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Help! I have to restrict foods for medical reasons and I’m overeating!

By Camerin Ross

Even when you feel you need to restrict foods for medical reasons, restriction may lead to feelings of deprivation and overeating. Let’s tackle this difficult challenge.

restrict-foods-for-medical-reasonsQuestion: I am suffering from some chronic health conditions that require me to restrict myself from certain foods that exacerbate my symptoms. How can I take care of myself and eat foods I love, when I have these symptoms going on? It’s hard not to feel restricted, and although I “know” these foods will react with my body, I still eat and even overeat them sometimes.

Answer: I have a lot of empathy for anyone in this situation. Whether it is self-imposed food restriction or medical advice to limit or eliminate certain foods, restricting foods can trigger the opposite response—overeating! So how can you shift your perspective?

1. Reality

Recognize that although medical advice seems like it should feel different from food restriction in a self-imposed diet, they can both trigger the Restrictive Eating Cycle and the same—or more—deprivation and overeating in response.

Humans are very loss averse, meaning, we don’t like to lose options! We may tolerate self-imposed food restriction when we first start a diet, or when we set a new goal to “eat healthy”—especially when we initially feel like we’re “being good.” But when someone or something takes our food options away—watch out! It makes sense that we may have a rebellious response to medical advice that limits our food.

Trying to control our eating, or feeling like our eating is being controlled by medical advice, feels miserable. We can use the Am I Hungry? tools to remind ourselves we have a choice in our eating decisions. We can practice trading in the tightness of being in control for the freedom of being in charge.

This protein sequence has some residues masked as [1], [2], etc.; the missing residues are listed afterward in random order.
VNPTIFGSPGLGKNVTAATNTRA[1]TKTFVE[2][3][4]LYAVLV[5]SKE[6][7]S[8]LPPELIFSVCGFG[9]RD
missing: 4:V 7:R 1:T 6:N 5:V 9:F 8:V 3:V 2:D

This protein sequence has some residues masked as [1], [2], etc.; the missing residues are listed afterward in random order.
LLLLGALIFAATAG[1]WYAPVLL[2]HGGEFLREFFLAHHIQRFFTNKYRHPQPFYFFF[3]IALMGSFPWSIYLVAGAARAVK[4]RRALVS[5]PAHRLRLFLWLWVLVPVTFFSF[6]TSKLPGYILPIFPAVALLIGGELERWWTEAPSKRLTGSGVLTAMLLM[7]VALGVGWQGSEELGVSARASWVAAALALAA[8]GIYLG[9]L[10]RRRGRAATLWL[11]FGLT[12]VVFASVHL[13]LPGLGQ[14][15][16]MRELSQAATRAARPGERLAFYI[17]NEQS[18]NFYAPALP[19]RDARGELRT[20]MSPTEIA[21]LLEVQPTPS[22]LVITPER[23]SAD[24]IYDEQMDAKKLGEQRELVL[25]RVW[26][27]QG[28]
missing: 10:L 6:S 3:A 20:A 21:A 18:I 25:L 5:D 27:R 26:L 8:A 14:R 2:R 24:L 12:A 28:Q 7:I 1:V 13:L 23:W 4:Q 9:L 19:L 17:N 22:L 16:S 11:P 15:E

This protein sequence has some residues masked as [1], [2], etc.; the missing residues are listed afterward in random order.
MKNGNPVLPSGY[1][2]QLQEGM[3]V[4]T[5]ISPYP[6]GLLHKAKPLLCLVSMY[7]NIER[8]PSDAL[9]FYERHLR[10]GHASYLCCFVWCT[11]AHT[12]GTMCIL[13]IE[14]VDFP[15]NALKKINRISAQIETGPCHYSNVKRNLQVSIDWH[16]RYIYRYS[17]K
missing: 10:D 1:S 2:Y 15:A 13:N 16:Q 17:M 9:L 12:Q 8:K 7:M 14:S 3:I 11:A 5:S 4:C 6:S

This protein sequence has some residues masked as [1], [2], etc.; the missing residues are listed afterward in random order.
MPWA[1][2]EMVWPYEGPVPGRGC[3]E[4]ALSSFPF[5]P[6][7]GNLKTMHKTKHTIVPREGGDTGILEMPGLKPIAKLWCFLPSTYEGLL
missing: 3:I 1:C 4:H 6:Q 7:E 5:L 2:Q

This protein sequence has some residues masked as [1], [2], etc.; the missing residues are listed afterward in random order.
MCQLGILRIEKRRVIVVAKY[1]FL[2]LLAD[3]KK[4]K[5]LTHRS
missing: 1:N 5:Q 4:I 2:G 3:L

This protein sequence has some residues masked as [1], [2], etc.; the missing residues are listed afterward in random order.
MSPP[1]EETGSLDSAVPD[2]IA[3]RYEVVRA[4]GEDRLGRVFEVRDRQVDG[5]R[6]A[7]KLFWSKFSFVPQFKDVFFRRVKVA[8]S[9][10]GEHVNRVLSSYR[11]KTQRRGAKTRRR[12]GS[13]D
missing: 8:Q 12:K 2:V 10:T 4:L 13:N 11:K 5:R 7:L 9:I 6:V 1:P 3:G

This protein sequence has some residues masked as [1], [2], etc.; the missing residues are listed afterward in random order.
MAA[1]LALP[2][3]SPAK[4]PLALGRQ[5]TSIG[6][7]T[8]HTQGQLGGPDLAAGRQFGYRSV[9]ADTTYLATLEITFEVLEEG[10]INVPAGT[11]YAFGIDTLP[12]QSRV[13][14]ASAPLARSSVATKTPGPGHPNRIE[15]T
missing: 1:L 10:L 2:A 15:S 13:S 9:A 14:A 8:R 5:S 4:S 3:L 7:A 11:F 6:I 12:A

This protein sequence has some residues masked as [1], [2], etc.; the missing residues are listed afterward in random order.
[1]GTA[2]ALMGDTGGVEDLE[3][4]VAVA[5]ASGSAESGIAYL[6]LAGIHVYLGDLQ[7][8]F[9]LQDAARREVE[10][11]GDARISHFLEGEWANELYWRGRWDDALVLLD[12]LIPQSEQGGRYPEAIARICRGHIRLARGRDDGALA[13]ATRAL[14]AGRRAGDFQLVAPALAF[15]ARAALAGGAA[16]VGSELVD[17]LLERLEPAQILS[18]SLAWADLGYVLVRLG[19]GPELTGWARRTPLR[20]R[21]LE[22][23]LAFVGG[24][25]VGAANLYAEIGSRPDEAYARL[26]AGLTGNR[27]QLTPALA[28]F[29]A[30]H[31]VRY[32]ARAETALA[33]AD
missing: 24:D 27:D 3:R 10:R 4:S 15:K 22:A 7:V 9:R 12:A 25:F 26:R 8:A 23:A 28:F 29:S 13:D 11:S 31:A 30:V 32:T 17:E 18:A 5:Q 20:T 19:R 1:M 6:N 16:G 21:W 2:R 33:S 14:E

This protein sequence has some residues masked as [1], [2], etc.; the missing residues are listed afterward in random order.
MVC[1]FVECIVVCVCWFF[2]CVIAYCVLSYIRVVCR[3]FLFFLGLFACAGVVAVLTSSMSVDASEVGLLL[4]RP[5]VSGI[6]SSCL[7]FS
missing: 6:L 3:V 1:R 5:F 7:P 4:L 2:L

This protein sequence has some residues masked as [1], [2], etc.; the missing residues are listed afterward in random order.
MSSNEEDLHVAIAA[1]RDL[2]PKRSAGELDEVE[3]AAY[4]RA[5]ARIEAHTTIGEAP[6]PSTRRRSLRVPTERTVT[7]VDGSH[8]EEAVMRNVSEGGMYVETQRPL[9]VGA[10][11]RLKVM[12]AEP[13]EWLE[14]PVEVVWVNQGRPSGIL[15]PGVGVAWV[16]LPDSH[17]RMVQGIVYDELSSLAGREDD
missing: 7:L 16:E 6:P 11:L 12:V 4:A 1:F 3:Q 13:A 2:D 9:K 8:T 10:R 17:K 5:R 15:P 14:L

2. Rebellion

The Am I Hungry? program teaches us to hear our restrictive voice, and supports us in developing a compassionate self-care voice that guides us through the Mindful Eating Cycle instead. Similarly, when rebelliousness against deprivation sets in and the pendulum swings toward an Overeating Cycle, Am I Hungry? tools help us move back into the Mindful Eating Cycle and balance eating for enjoyment and eating for nourishment.

You can tame rebelliousness with empowering questions like, “How do I want to feel when I’m done eating?” and, “How do I want to take care of my body?”

To the extent that discomfort or effects on your health allow, is it possible to be somewhat flexible with the foods you are being asked to limit or eliminate? If so, you can make a conscious choice to eat them sometimes, in amounts that feel okay in your body, instead of rebelliously—and often unconsciously—eating them and making yourself sick.

3. Mourning Loss

Looking at the bigger picture, life has dealt these cards to you, and while they’re not what you wanted, this is the hand you have to play with it. Working on acceptance can be tremendously helpful. Noticing and acknowledging the real loss you are experiencing and making space to mourn what you have to give up may help. You’re likely feeling many emotions. Naming them and giving them space validates the true nature of the loss, helps you find acceptance for your situation, and see where you have choices

4. Your Needs

One of the staples in my self-care is asking, What Do I Want?, What Do I Need?, and What Do I Have? How can you work through the thoughts and feelings you’re having about limiting certain foods for medical reasons? Do you have support? Do you need more information or education? Are you able to access compassion, patience, and self-care?

I wish you well on your journey! Have faith that you are learning and growing in your struggle, because that’s where wisdom is found.

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About the author

Camerin Ross, PhD Camerin has been a passionate consumer and advocate of mindful/intuitive eating strategies for over 15 years and found a home with Michelle May’s Am I Hungry? ® Mindful Eating program as a licensed Am I Hungry?® Mindful Eating workshop facilitator in 2009. She received her doctorate in clinical psychology (2014) and developed her coaching skills with MentorCoach® in 2010. Camerin has worked with individuals and groups since 2007. She works in the San Francisco Bay Area and when appropriate, offers long-distance phone and webinar options. Passionate about sharing the practice of mindful eating, Camerin supports people finding freedom, peace and enjoyment with food and their bodies. She honors size diversity and works from a weight-neutral, Health At Every Size® perspective. You can read more at: CamerinRoss.com and reach her at (415) 937-0403 or info@CamerinRoss.com.

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